ABOUT film reviews
Reading film reviews is like joining a busy conversation. Most of the talk is about plot descriptions, casting, acting and production details. However, the reviews here are more interested in a film’s context, theme, genre, originality, and how cinematic techniques help or hinder the film’s message.
Film criticism contributes to film literacy and to enjoyment of the artform. There are many different ways to review a film, and none are inherently right or wrong. Reading a variety of reviews expands our understanding and enhances the visual pleasures of cinema.
If you are interested in the history, roles, and forms of film criticism you might enjoy my paper titled THE ORIGIN, PURPOSE AND FUTURE OF FILM CRITICISM
My love of film spans several decades during which time I’ve had many careers and helped raise three much-loved children. I’ve had military and public service, and have been a senior policy advisor, an academic and a professional photographer. I have three Bachelor degrees, three Master degrees and a Doctorate (in sociology, psychology, education, media and communications). Please forgive me if I sometimes sound a bit academic; I try not to. Of course, these degrees mean little when it comes to sharing thoughts about film; we are all critics. I’m telling you this because our background shapes how we see films and it might help to know where I’m coming from.
ABOUT my blogs
With so many movie eras, niches and waves out there, why does this blog emphasise current movies? Film is one of the most hyper-linked artforms on the planet; every film is connected in some way to every other film through technology, culture, theme or history. You can jump into the vast ocean of film anywhere you like and there is a label for every taste: the silent era, Hollywood classics, the post-modern, European avant-garde, and so on. I enjoy watching the crest of new waves coming onto the shore, pushed by everything behind them. They are the current films.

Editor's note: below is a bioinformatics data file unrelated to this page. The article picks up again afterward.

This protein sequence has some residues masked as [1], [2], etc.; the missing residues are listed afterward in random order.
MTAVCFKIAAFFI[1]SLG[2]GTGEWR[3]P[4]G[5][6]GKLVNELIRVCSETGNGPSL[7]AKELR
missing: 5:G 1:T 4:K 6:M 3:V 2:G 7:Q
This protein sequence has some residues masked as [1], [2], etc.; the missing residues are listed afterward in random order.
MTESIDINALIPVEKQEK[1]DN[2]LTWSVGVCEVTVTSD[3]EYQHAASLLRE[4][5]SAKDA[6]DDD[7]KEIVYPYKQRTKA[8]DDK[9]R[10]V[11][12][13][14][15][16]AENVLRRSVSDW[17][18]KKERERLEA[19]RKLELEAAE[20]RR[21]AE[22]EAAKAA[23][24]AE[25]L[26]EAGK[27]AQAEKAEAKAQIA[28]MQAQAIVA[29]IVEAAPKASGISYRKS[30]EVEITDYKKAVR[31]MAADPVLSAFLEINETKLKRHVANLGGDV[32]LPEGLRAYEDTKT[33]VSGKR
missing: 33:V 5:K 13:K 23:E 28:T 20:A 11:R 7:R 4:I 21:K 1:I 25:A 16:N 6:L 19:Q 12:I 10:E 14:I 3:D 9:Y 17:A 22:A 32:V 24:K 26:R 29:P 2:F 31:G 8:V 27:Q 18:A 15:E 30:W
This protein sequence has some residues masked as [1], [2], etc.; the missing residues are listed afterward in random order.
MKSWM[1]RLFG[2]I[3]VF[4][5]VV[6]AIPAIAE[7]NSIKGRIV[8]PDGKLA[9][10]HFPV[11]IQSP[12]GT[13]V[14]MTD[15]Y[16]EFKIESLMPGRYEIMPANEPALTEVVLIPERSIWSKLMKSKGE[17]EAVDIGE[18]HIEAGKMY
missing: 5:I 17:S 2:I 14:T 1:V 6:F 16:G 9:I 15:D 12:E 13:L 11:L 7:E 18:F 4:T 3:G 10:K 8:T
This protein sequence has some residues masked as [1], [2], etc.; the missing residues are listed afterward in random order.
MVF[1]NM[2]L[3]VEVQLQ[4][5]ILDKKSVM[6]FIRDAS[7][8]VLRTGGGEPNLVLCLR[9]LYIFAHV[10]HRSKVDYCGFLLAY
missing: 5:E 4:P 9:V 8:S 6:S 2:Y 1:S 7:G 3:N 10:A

I publish weekly with reviews of about 450 words. I use a five-star rating system that is based on both textual and contextual criteria. Textual criteria include a film’s narrative coherance, emotional impact, cinematography, and acting. The contextual criteria take into account the film’s significance as a cultural artefact and its relevance to contemporary issues. The ratings are relative to other similar films in the same genre; it makes little sense, for example, to compare a sci-fi with an historical bio-pic. My reviews pull no punches and do no favours. They are my opinions and mine alone. All feedback is welcome and thank you for visiting.
Richard Alaba, PhD
Member of the Australian Film Critics Association
Also author of eBikers Diary, a blogsite with information on eBike tours for senior riders.